Genetics (i.e. Overcrowding & Thin Gums)


Did you know that gum tissue can be naturally thinner, or more fragile, depending on your genetic makeup?

“Risks factors for gum disease and gum recession, including any genetic component, are assessed at your regular dental check up and hygiene appointments to allow early detection and intervention,” says Katherine Brown, Dental Hygienist and Therapist.

There are many genetic factors that align with a predisposition to gum recession. Fortunately, your dentist can help you assess if these issues are impacting your gum recession, and whether your recession can be linked to potential genetic issues, such as over crowding, thin gums or developmental issues.



Preventive Gum Disease Treatments

It is important that your treatment plan is tailored to your individual health and the factors that are impacting your Gum Recession.

“Prevention is always better than a cure! Effective oral hygiene habits at home and regular dental visits are the best way to prevent gum recession. If recession is already evident, treatment begins by identifying its cause,” says Katherine Brown.

“Your dentist or hygienist will assess any factors contributing to your receding gums and work with you to alter them. This may include something as simple as changing oral hygiene habits and routine, or more frequent dental visits. In more advanced cases, a discussion for surgical intervention may be required. ”

Your dentist is in the perfect position to help you understand how to manage and treat your Gum Recession, and we discuss these options below.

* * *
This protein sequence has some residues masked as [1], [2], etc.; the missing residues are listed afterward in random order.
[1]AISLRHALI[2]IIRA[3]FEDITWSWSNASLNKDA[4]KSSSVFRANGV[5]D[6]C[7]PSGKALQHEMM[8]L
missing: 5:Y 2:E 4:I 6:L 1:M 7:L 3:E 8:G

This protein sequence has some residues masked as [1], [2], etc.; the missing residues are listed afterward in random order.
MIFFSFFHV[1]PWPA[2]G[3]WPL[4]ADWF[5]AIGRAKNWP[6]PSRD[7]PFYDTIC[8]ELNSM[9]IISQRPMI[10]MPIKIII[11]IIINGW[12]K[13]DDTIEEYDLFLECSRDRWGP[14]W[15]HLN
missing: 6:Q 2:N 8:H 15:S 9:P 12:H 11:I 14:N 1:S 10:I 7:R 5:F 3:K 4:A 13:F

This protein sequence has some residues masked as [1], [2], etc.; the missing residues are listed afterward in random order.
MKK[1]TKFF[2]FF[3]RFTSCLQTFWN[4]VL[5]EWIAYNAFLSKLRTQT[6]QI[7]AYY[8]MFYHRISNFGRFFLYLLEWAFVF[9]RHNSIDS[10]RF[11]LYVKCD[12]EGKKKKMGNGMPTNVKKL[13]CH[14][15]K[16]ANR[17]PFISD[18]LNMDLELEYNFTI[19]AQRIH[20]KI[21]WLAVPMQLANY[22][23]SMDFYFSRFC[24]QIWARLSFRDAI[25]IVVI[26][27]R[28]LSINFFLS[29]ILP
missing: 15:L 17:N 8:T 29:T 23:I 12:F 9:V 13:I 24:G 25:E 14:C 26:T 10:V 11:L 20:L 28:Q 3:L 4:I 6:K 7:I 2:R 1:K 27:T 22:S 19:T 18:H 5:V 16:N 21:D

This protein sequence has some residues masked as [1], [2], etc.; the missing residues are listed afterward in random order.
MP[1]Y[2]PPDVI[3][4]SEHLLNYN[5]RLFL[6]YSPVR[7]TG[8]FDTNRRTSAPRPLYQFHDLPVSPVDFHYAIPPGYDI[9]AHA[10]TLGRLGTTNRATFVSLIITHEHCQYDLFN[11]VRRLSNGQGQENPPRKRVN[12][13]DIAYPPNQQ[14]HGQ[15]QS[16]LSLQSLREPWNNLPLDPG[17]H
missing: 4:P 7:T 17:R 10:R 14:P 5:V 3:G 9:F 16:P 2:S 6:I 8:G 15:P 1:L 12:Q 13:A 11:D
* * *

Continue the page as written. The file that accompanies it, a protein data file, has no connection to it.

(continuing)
Managing Your Oral Health

Your dentist can offer ways of improving your dental hygiene, and these take place both at home and in-the-chair. Often, we will need to assess how well you are cleaning and flossing, and whether any underlying dental issues are impacting your gums.

It is your dentist’s role to provide the dental education that allows you to look after your smile. This education is often provided while we are performing a consultation, but may also be accompanied by additional dental hygiene appointments.

However, a genetic predisposition, such as thin-gums, can mean that even the best-cleaned smile can suffer Gum Recession. So, even the best-kept oral hygiene plan may not be enough for everyone and your dentist can explain your options for further treatment.

Surgery for Gum Recession

A surgical approach to Gum Recession may be recommended for severe cases that need direct intervention. If your Gum Recession is impacting your aesthetics and you are losing self-confidence, then gum surgery can also be an effective way of helping to restore and maintain your smile.

Surgery for Gum Recession provides –

  • aesthetic benefits to your smile
  • cover for the roots of exposed teeth
  • protection from decay
  • reduced gum recession

Surgical intervention for Gum Recession is only commenced after you have had a comprehensive dental examination, and any necessary preventive measures have taken place.

Gum Grafts

A gum graft aims to restore an area of gum by relocating tissue from the palate to the gums, which is then stitched over the exposed roots and any gum areas suffering from severe recession.

“The main aims of a graft procedure are cosmetic improvement (of the smile), and to prevent further recession of the gums. Sensitivity may also be reduced,” says Prosthodontist Dr Stephen Robinson.

The range of graft procedures available in modern dentistry means your dentist can help you find the best alternative for your dental needs and help you choose a surgical treatment with the best outcomes for your individual health and smile aesthetics.